Contributed by Adam Simon / In a November 2022 article titled “Between Abstraction and Representation” in the New York Review of Books, Jed Perl lamented the equivocating position that many contemporary painters take in relation to abstraction and figuration. In his view, what was once a philosophical battleground, with two strongly held opposing positions, was now seen as merely a choice of equally viable means. His article focused on two artists, Julie Mehretu and Gerhardt Richter – Mehretu for inserting representational imagery in what appear as abstract paintings and Richter for ping-ponging between figuration and abstraction. What Perl doesn’t mention is the rich terrain of indeterminacy that results when artwork hovers between abstraction and figuration. Marcy Rosenblat’s solo show “Undercover,” now up at 490 Atlantic Gallery in Brooklyn, is a particularly successful example.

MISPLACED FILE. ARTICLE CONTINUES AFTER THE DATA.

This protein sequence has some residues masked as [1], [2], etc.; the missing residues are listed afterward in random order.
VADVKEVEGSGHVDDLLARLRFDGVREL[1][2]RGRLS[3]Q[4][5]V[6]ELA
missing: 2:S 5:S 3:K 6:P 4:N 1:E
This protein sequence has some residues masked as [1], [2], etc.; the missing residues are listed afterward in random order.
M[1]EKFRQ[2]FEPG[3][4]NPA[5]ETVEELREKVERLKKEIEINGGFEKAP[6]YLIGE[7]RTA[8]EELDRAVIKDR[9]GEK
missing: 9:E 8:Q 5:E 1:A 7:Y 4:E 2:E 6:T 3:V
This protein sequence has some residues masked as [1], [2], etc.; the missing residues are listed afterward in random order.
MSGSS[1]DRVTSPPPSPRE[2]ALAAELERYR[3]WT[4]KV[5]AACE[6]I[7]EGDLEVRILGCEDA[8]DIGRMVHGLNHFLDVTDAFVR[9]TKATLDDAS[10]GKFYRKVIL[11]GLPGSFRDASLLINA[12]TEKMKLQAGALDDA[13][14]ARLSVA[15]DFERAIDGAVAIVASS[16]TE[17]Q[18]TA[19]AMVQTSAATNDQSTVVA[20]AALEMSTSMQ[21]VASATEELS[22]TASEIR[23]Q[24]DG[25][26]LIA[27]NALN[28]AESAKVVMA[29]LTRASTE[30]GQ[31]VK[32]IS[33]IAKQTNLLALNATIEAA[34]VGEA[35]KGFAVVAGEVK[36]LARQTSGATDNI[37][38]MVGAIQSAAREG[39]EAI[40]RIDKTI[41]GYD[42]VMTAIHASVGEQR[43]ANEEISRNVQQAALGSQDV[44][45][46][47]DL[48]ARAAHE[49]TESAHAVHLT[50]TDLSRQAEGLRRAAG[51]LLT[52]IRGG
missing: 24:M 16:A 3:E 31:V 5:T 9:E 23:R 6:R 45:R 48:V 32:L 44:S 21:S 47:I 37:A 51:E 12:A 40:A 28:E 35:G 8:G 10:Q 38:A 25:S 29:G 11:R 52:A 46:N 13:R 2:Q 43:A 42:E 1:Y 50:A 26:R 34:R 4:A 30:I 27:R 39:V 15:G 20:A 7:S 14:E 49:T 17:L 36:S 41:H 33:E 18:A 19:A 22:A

There has long been a figurative/abstract spectrum and most contemporary painting falls somewhere on it, not exclusively at one end or the other. Modernist artists identified as pure abstractionists, such as Ellsworth Kelly or Anne Truitt, considered their own work to be derived from observation. An artist like Cecily Brown seamlessly merges abstract gesture and figurative imagery.
Featured image: Marcy Rosenblat, Split, 2023, pigment and silica medium on canvas, 48 x 50 inches
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